Here are a couple of Web sites and tips on how to get good rates at boutique hotels such as San Francisco's Commodore and Hotel Triton.
It seems like just yesterday that boutique hotels—unique, stylish properties such as San Francisco's superfunky Phoenix and the historic Peery Hotel in Salt Lake City—were all the rage. Everyone wanted to stay in the renovated peach cannery or the cool new spot with high-tech decor. Pioneered in the 1980s by Ian Schrager in New York and Bill Kimpton in San Francisco, boutiques proliferated during the dot-com heyday of the '90s, when young entrepreneurs broke tradition with both luxury digs and cookie-cutter chains, staying instead in one-of-a-kind boutiques.
But the last few years have been tough on the hotel industry and brutal on boutiques, where occupancy rates have dropped faster and further than at other properties. Because they are often small, these hotels can't rely on the convention business that flocks to the Hiltons and Hyatts even during slumps. And they've taken a drubbing in the press: "Boutique hotels are terribly Nineties," proclaimed a London Guardian story last year about travel to New York City.
Definitions of what constitutes a boutique hotel vary: Some people insist that a true boutique has fewer than 200 rooms, others put the cap at 100, and others still consider fun, creative amenities and packages a crucial piece of the equation. San Francisco's Hotel Triton, for example, offers a So Hip It Hurts package: The price of your room includes a credit for a tattoo or body piercing.
Here's what everyone agrees on: A boutique hotel offers a strong sense of place and design and is often situated in an unusual building. The charming Andrews Hotel in San Francisco, for instance, was originally a Turkish bath. As David Curell, general manager of Vancouver's Opus Hotel, puts it, "A boutique hotel caters to the traveler who is looking for an experience, not just a bed to sleep in."
So—are boutique hotels really going the way of Beanie Babies?
Almost certainly not. According to Rick Swig of RSBA and Associates hospitality consultants, the boutique hotel industry will likely pick up once the travel industry as a whole rebounds. "When times get better, when there's more demand for hotel rooms and less price competition, the value proposition offered by boutiques will rekindle," Swig says.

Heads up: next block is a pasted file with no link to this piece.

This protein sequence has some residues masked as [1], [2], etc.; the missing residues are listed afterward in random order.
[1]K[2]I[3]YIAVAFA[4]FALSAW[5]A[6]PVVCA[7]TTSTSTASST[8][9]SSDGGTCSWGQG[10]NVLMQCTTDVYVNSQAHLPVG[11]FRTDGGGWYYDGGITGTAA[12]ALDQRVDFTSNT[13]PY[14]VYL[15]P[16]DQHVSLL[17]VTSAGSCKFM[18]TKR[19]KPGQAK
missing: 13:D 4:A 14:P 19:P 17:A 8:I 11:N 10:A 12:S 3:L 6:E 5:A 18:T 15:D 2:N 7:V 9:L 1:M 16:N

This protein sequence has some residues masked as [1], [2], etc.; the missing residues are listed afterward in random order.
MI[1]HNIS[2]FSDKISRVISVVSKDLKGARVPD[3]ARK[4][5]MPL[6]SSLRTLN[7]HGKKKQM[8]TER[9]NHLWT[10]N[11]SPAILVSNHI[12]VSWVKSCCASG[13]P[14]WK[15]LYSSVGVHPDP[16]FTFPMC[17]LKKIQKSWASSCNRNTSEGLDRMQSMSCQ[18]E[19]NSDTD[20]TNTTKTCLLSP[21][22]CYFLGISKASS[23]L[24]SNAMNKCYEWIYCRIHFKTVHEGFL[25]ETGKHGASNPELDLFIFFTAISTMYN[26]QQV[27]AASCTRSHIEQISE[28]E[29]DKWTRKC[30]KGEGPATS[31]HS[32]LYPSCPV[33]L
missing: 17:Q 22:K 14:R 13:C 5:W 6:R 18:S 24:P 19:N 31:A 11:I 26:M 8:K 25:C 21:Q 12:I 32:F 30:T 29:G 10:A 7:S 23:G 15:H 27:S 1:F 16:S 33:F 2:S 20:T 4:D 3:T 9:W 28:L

Meanwhile, deals abound—particularly in San Francisco. Boutique hotels have dropped their rates to historic lows. Rooms at the Commodore near San Francisco's Union Square currently start at a rock-bottom $79 a night. Other hotels have added perks such as parking and restaurant credits.
Here are a few tips to help you play the boutique game today.
- The Internet is invaluable in locating boutiques. Web sites such as www.boutiquelodging.com and www.hiphotels.net will help you find hotels. For advice on vetting your options, check out the candid guest reviews at www.tripadvisor.com.
- The hotels' Web sites usually offer the best deals.
- AAA guidebooks don't categorize hotels as "boutique," though many boutiques are AAA approved and offer member discounts.
- The great thing about boutiques is that they have personality, but do your homework before you book a room to be sure that the hotel's matches yours. Check out the list below to find a boutique hotel that best suits your style.
Kennedy School, Portland
Bed down in a classroom at this renovated 1915 elementary school.
(503) 249-3983, www.hotellucia.com.
Hotel Lucia, Portland
Stay at a bona fide art gallery with works by local artists.
(877) 225-1717, www.mcmenamins.com.
Peery Hotel, Salt Lake City
Guided fly-fishing excursions and ski packages.
(800) 331-0073, www.peeryhotel.com.
Heathman Hotel, Portland Guests can borrow from a library featuring 4,000 first edition books. (800) 551-0011, www.heathmanhotel.com.
Monticello Inn, San Francisco A hotel library, Borders delivery service, and weekly author readings. (866) 778-6169, www.monticelloinn.com.
Argonaut, San Francisco
Each kid chooses one toy from a treasure chest.
(866) 415-0704, www.hotelargonaut.com.
Alexis Hotel, Seattle
Pups go for walks with the hotel bellmen.
(866) 356-8894, www.alexishotel.com.
Hotel Palomar, San Francisco
Dinner at the hotel's Fifth Floor restaurant is divine.
(877) 294-9711, www.hotelpalomar.com.
Opus Hotel, Vancouver, B.C.
Überchic decor such as Arne Jacobsen egg-shaped chairs in the lobby. (866) 642-6787, www.opushotel.com.
Standard, Downtown, L.A.
The rooftop sundeck doubles as a nightclub with deejays and poolside water beds. (213) 892-8080, www.standardhotel.com.
Hotel Bijou, San Francisco
Nightly film screenings in the hotel's minitheater.
(800) 771-1022, www.hotelbijou.com.
Hotel Del Sol, San Francisco
Choose from 12 different types of pillows.
(877) 433-5765, www.thehoteldelsol.com.
Hotel Monaco, Seattle
Solo travelers can request goldfish for company.
(800) 715-6513, www.monaco-seattle.com.
Siena Hotel Spa Casino, Reno
From Swedish massages to mud body wraps.
(877) 743-6233, www.sienareno.com.
Photography by William Duke
This article was first published in March 2004. Some facts may have aged gracelessly. Please call ahead to verify information.